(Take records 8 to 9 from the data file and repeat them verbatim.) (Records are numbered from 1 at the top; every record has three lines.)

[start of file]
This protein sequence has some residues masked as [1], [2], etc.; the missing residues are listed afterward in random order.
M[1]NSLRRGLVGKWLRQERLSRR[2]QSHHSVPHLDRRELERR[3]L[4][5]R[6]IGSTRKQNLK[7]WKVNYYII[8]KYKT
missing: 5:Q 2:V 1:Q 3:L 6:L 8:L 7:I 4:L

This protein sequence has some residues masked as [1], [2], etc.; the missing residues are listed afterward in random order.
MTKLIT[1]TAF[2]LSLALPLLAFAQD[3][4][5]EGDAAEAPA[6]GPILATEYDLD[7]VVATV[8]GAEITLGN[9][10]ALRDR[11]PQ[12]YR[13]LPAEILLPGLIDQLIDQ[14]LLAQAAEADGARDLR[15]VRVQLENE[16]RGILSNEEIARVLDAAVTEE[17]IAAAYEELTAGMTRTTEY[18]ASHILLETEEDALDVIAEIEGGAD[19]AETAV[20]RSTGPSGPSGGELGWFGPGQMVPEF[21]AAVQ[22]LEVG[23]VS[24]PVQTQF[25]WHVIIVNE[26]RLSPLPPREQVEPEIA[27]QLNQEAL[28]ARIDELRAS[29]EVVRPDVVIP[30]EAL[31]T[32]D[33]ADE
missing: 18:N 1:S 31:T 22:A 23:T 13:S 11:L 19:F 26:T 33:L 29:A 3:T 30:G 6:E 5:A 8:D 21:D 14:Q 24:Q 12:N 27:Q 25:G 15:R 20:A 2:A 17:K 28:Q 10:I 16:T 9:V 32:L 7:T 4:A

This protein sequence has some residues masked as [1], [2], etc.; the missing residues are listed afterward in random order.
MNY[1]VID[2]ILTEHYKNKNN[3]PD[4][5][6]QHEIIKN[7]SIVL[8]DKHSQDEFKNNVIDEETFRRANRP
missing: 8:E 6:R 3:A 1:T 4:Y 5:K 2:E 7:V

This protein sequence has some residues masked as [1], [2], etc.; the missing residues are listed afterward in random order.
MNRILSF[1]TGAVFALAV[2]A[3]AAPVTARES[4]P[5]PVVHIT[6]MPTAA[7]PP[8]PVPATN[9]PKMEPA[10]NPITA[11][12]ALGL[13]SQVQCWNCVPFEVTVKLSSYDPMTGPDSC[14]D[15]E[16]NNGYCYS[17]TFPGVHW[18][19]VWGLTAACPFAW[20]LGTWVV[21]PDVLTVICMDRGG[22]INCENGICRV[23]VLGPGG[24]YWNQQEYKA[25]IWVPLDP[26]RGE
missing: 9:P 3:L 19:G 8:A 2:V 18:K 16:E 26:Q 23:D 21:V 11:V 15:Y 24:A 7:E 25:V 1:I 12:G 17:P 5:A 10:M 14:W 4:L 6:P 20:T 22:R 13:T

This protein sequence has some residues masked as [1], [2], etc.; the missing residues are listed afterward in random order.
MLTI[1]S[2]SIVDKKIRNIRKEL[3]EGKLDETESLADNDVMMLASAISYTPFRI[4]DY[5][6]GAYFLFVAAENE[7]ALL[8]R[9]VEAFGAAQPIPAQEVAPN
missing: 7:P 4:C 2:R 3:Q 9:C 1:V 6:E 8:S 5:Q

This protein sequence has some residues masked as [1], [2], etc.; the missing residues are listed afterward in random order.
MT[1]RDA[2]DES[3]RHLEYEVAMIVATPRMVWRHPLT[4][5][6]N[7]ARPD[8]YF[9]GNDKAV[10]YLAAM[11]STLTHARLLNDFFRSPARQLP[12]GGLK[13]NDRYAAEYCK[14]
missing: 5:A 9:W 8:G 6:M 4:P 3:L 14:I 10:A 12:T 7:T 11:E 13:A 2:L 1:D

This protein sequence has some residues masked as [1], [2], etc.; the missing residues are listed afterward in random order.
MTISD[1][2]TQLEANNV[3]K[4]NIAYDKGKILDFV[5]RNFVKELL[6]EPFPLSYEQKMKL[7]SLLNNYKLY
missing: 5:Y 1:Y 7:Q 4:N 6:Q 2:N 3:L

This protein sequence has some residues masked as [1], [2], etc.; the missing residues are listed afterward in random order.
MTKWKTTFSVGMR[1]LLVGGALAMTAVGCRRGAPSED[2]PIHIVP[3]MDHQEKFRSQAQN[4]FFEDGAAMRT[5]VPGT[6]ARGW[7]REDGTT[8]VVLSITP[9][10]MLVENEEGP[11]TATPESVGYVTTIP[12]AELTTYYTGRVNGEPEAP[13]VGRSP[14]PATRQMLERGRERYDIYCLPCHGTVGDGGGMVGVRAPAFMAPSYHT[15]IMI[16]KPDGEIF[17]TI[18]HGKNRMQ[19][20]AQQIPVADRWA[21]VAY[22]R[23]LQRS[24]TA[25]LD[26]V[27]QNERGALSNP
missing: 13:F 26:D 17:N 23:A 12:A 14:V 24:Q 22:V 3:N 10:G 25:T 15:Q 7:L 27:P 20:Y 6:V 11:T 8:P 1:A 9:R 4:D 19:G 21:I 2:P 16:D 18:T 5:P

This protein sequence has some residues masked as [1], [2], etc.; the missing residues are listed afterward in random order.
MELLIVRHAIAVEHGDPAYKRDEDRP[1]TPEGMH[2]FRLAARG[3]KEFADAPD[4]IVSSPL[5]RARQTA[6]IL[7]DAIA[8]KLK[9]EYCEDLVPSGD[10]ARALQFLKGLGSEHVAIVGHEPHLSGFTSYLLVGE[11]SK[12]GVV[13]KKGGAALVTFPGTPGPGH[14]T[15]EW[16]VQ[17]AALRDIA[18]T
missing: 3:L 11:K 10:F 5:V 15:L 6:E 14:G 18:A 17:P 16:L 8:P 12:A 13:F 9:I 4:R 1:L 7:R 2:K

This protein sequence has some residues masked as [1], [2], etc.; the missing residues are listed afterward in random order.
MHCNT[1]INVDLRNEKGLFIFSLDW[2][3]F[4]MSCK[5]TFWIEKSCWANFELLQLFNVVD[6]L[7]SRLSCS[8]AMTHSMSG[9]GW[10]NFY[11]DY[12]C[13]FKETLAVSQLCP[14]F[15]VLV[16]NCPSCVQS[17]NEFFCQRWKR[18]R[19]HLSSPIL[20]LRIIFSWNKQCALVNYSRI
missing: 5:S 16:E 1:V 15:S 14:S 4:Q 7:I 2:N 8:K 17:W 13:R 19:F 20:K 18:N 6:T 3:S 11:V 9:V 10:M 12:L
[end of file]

This protein sequence has some residues masked as [1], [2], etc.; the missing residues are listed afterward in random order.
MTKWKTTFSVGMR[1]LLVGGALAMTAVGCRRGAPSED[2]PIHIVP[3]MDHQEKFRSQAQN[4]FFEDGAAMRT[5]VPGT[6]ARGW[7]REDGTT[8]VVLSITP[9][10]MLVENEEGP[11]TATPESVGYVTTIP[12]AELTTYYTGRVNGEPEAP[13]VGRSP[14]PATRQMLERGRERYDIYCLPCHGTVGDGGGMVGVRAPAFMAPSYHT[15]IMI[16]KPDGEIF[17]TI[18]HGKNRMQ[19][20]AQQIPVADRWA[21]VAY[22]R[23]LQRS[24]TA[25]LD[26]V[27]QNERGALSNP
missing: 13:F 26:D 17:N 23:A 12:A 14:V 24:Q 22:V 3:N 10:G 25:T 15:Q 7:L 27:P 20:Y 6:V 11:T 8:P 1:A 9:R 4:D 19:G 21:I 2:P 16:D 18:T 5:P

This protein sequence has some residues masked as [1], [2], etc.; the missing residues are listed afterward in random order.
MELLIVRHAIAVEHGDPAYKRDEDRP[1]TPEGMH[2]FRLAARG[3]KEFADAPD[4]IVSSPL[5]RARQTA[6]IL[7]DAIA[8]KLK[9]EYCEDLVPSGD[10]ARALQFLKGLGSEHVAIVGHEPHLSGFTSYLLVGE[11]SK[12]GVV[13]KKGGAALVTFPGTPGPGH[14]T[15]EW[16]VQ[17]AALRDIA[18]T
missing: 3:L 11:K 10:F 5:V 15:L 6:E 14:G 18:A 17:P 16:L 8:P 12:A 13:F 9:I 4:R 1:L 7:R 2:K